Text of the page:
By Sarah Wilson
Including plants with attractive winter bark and stems in your garden means that even when the rest of your space is stripped bare of leaves and flowers, there's something that can take centre stage. The twiggy outlines and extraordinary colours and textures of stunning stems and beautiful bark catches the eye and creates a gorgeous focal point. Choose the right trees and shrubs and they will bring your winter garden alive – we promise!
You can plant hardy deciduous trees and shrubs now and throughout winter as long as the soil is not waterlogged or frozen. When planting from pots (rather than bare root), tease out congested roots and make sure they’re moist before they go in the ground. When it comes to planting, choose a spot where the winter sun will light up their bark and stems to show them off to perfection.
Keep reading to find out what we think are the best plants for attractive winter bark to add interest to the garden now, then check out our guide to garden borders for more planting inspiration.
1. Salix x sepulcralis ‘Erythroflexuosa’
Also known more simply as ‘Golden Curls’, this versatile ornamental shrub has curling golden stems that twist and turn downwards to add pretty architectural interest at this time of year. In spring there are pretty yellow catkins to look forward to as well. Eventually grows to around 5 metres.
2. Betula utilis var. jaquemontii ‘Grayswood Ghost’
Whether planted as one on its own or in a group, the starkly white stems of the Himalayan birch adds an eye-catching luminous touch to the winter garden. The tactile, almost waxy, bark is marked with distinctive raised slashes, and this is preceded by glossy leaves that turn yellow in autumn. Eventually grows to a height of around 15 metres.
Want to plant a tree in a small space? You'll find lots of suggestions in our best trees for small gardens feature.
3. Phyllostachys bambusoides ‘Castillonii’
This ornamental evergreen bamboo has tall golden stems patterned with distinctive vertical green-stripes, and glossy, lance-shaped, dark green leaves. Works well for garden privacy ideas if you use it to add height and interest to boundary screening or as a container plant on the patio where you can best see its stripy canes in winter. Grows to around 3 metres in height.
4. Cornus sanguinea ‘Midwinter Fire’
For an instant pop the stunning red of the winter stems of this cornus makes it one of the best plants for winter colour. It provides a welcome blaze of colour in the garden when there is little else around. Try planting it against a contrasting background such as a silver birch tree or pale-coloured wall to play on the contrast and create the most spectacular look.
5. Acer griseum
Well known for its peeling, orange-brown bark, the paper bark maple adds interesting texture to the winter garden as it sheds its layers. Spring brings new growth and pendants of small yellow flowers, while autumn delivers fiery leaf tints, so it's a good all-rounder. Grows to a height of around 10 metres. Find out how to grow Acers in our guide.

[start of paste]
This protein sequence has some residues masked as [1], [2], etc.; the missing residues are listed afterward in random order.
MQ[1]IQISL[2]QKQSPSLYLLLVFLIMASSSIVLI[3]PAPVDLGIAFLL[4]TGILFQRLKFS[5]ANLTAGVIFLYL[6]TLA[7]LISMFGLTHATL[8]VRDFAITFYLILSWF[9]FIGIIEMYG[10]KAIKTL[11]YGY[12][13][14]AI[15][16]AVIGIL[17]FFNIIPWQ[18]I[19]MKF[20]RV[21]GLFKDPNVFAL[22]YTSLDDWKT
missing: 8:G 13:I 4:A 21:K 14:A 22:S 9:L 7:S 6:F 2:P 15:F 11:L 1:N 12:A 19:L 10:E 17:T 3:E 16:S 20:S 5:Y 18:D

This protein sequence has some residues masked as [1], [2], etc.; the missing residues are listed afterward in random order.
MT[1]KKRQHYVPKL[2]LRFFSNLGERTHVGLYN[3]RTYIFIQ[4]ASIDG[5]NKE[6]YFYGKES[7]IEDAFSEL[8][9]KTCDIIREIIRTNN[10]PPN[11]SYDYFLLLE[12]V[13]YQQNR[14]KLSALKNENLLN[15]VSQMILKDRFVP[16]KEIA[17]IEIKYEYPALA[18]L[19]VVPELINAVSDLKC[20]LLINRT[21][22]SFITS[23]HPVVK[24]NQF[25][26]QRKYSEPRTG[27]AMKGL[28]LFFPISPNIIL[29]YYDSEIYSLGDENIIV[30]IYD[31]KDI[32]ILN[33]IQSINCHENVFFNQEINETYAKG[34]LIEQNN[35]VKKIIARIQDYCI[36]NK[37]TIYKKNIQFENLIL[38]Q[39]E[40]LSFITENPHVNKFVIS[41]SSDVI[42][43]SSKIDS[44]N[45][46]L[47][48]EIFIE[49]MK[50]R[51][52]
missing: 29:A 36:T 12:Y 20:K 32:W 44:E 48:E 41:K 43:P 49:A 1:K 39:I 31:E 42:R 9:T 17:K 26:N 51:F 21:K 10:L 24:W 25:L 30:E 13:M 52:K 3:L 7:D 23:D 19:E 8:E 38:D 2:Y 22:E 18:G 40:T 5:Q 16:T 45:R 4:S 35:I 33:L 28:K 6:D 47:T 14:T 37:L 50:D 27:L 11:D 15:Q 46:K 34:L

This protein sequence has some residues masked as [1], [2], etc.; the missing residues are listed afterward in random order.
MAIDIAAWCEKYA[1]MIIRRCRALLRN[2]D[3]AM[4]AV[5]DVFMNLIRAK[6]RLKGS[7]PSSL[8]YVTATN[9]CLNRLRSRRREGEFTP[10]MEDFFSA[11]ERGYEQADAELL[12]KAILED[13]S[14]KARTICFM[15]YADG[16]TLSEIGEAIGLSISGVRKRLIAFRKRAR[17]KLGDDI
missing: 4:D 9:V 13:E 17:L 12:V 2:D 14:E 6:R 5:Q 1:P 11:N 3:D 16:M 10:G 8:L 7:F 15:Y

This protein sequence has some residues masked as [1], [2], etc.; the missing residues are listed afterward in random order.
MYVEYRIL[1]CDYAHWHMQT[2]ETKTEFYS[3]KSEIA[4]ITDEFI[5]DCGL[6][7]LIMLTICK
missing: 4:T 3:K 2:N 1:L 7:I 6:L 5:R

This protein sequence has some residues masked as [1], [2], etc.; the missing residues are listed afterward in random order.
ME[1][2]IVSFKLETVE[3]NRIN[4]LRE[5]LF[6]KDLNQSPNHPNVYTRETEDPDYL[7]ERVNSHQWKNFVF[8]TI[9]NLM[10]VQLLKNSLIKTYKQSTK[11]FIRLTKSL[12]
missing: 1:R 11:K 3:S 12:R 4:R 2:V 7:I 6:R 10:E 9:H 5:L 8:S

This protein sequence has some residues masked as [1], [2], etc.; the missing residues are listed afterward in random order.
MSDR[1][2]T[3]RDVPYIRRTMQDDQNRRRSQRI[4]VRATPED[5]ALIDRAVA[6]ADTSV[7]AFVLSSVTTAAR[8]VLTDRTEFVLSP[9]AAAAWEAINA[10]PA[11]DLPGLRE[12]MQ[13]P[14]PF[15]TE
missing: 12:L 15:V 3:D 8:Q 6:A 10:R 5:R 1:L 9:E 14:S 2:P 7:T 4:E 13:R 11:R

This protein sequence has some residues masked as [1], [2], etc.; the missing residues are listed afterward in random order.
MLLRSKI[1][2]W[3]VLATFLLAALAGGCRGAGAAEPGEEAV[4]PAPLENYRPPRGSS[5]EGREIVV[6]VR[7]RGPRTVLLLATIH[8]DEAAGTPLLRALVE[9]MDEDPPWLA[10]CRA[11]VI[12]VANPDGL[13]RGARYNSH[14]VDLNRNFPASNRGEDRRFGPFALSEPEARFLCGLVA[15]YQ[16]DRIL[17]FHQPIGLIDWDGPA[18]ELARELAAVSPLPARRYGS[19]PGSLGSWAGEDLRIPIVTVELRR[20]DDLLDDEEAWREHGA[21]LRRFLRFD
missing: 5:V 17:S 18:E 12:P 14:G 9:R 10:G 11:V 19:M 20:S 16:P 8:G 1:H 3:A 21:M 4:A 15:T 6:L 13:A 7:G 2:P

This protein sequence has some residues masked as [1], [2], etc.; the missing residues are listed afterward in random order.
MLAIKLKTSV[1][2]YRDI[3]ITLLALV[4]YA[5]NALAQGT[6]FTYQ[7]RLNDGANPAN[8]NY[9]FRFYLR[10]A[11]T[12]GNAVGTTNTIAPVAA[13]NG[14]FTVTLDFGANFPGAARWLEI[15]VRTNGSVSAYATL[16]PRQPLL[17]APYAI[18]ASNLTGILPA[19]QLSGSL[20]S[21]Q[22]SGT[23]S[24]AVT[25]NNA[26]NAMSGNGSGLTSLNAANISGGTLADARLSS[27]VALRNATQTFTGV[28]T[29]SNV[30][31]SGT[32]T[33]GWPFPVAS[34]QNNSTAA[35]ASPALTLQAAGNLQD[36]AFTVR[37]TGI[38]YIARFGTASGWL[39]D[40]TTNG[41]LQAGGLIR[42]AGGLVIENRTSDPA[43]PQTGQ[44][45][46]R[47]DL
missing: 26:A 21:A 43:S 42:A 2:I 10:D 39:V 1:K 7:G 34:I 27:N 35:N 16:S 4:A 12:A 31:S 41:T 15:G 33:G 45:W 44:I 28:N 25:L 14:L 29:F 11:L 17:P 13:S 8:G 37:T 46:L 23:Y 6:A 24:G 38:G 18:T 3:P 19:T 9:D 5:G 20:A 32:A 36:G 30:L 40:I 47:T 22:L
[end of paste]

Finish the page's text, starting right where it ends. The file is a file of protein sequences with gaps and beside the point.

6. Salix alba var. vitellina 'Yelverton'
Add a fiery splash of colour to the winter garden with this pretty willow, which is tipped with glowing red-orange at this time of year. Also known as the golden willow tree, it's a precious addition to the garden as it adds crucial structural interest as well as colour. Look out for the showy catkins in spring too.
7. Cornus alba ‘Kesselringii’
This dogwood adds drama when the dark red stems turn purple in winter. Plant it against paler stems to add contrast. A vigorous grower, this adds year round interest too. In autumn the leaves turn beautiful shades of red and gold, and white berries glow against the leaf tints. In spring cream coloured flowers attract bees and butterflies. Grows to around 1.8 metres in height.
Check out our 5 of the best plants with winter berries if you love the idea of having other showstopping berry plants in your garden.
8. Betula albosinensis ‘Chinese Garden’
Choose one of these Chinese red birches for their peeling bark, which is honey-toned with pink and copper shades. These beautiful trees are one of the best choices for adding coloured and textured bark to the winter garden. Eventually this will grow to a height of around 10 metres.
9. Tasmannia lanceolata
Now for something with leaves to add to the mix. The mountain pepper is a neat evergreen with bright maroon-coloured stems that show up well despite their permanent display of dark green, aromatic foliage. Bark and leaves have a strong cinnamon scent, and spring brings fragrant flowers. This one works well in a container too.
10. Tibetan cherry
The coppery-red bark of the multi-stemmed Tibetan cherry (also known as prunus serrula) is wonderful whatever the season. In winter the beautiful shiny mahogany peeling bark is eye catching, then there’s the bonus of dainty white flowers that appear in clusters in spring, and narrow sage-green leaves that turn golden in autumn. Grows to a height of around 10 metres.
Sarah Wilson has been a lifestyle journalist for many years, writing about gardens since 2015. She's written for Gardeningetc.com, Livingetc, Homes & Gardens, as well as Country Homes & Interiors and Modern Gardens magazines.
Her own (small urban) garden is a work in progress - so many ideas, not enough space to cram them in. Hero plants include her ever growing collection of ornamental grasses, black bamboo and ferns, and the perennials like salvias and penstemons that come back reliably year after year. All very restrained though when in fact she'd love to pack her garden with gaudy dahlias and giant cannas, so these are top of her wish list for what to grow next.
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